Virtual Swim Highlights
Stories from several virtual swimmers
Since the Florida Mavericks are hosting the Virtual Swim Series for 2004, we have selected this as a team event, and are encouraging all to participate. To make this event more appealing, we've asked several Mavericks to comment on the swims they are doing, and their stories appear in our team newsletters. These swimmers have diverse abilities that they bring to Masters swimming. Whatever your swimming talents may be, this event is open to all, and a useful tool to set goals for the rest of the year. Come on down to the pool and be a part of the Virtual Swim game.
Lake Winnipesaukee: by Martha Jacobs (part of her rehab program)
I joined the Mavericks after reading in the newspaper, "The St. Petersburg Times,-- (12/23/03) about how supportive the group is, even of rehab swimmers. I have been a rehab swimmer for most of my life and a swimmer for as long as I can remember.
Now, I am a pool triathlete. Some of what I do involves exercises from Beth, the physical therapist at St. Anthony's Hospital. She gave me this routine:
5-10 minutes of pool walking
5-10 minutes of pool "bicycling,-- using a noodle
10-20 minutes of swimming laps.
When I swim my laps, I wear a centerline snorkel, which allows me to keep my head straight and alleviates pressure on my neck.
For my Virtual Swim, I'm swimming the width, 15 miles, of Lake Winnipesaukee, in scenic New Hampshire. It is the largest lake in the state, has an average depth of 43 feet with 244 islands. There are six mapped shipwrecks in the lake, and while I'm swimming, I peer through my snorkel in hopes of sighting one of them. Not yet, but I'm hopeful.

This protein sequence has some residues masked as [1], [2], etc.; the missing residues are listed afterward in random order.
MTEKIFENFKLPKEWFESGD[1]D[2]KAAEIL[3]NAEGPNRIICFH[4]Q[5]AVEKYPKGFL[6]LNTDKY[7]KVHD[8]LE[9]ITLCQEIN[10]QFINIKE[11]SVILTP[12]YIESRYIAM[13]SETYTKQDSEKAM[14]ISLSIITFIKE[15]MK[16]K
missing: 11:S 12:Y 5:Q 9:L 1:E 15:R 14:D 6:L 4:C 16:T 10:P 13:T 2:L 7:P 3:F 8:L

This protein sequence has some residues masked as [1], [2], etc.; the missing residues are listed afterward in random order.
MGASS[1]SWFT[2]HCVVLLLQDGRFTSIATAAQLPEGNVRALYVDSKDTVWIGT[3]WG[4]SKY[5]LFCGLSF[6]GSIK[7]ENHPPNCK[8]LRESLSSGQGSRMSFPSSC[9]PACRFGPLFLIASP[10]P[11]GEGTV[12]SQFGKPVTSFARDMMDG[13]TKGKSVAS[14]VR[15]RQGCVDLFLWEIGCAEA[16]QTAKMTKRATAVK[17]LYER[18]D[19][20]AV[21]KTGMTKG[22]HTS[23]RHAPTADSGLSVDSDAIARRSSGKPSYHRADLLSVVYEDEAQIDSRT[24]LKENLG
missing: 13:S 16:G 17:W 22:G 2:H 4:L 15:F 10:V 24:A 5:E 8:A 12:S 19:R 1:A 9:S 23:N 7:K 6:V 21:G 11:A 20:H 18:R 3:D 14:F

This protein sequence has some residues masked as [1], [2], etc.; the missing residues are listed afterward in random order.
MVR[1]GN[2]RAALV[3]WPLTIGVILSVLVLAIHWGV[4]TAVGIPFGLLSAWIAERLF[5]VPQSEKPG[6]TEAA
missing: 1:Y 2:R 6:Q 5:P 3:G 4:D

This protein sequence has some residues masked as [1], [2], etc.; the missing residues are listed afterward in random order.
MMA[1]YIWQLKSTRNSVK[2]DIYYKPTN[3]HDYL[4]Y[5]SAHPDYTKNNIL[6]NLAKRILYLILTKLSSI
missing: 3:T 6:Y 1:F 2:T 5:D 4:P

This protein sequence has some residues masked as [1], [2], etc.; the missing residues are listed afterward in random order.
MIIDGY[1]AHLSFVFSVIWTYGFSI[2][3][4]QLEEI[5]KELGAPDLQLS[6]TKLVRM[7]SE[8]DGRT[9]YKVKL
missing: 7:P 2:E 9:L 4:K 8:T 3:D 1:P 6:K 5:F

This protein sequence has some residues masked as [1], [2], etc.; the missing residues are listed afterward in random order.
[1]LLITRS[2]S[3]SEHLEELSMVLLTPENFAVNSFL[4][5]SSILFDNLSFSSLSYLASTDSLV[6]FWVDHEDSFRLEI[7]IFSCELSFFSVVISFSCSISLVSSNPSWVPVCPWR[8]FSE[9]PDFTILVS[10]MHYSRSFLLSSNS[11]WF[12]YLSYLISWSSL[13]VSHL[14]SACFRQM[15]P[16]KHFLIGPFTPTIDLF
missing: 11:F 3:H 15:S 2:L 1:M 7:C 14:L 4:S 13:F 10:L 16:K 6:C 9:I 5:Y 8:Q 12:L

Since January, I've logged in 12 miles. On these hot summer days, I like to imagine I'm swimming in the chilly, clear water instead of my warm pool in St. Pete.
Swim to Key West & Willamette River, OR: by Doris Prokopi (active competitive swimmer)
I love to swim. In fact, I swim five days every week, usually for 2 to 3 hours. At this rate, I figure that since January, I've swum 420 miles. If I drove that far in my car from my home in Land _RO Lakes, I'd be farther north than Atlanta, GA!
On my 200 mile trip in the Gulf of Mexico from St. Pete to Key West, I passed under the Sunshine Bridge, gathered sharks' teeth in Venice, saw the lighthouse on Sanibel Island and stayed far away from the alligators in the Everglades
I've also swum the 183 mile section of the Willamette River in OR, WITH the current, from Eugene to the Columbia River. The water is 60 degrees, and I've had to swim through stretches of whitewater, stumps, branches, rock shoals, low dams and strong currents. Sure glad I'm doing this swim in my own pool.
Alcatraz Ultimate Survival Swim, CA: by Rodney Swanigan (prefers swimming in the Gulf and playing water polo)
I prefer to do my swimming in the Gulf of Mexico, rather than within the confines of lane lines and following the black lines on the bottom of a pool. My usual route is a two-mile round trip, between the Seabird Sanctuary and the Pier each Sunday. This year, I've swum 31 miles as I left the unfriendly confines of Alcatraz Island, looked UP at the Golden Gate bridge, survived the strong currents and outfoxed the sharks as I'm on the lam and trying to escape from the Feds.
Swim to Key West: by Sharon Vargas (newcomer to Masters)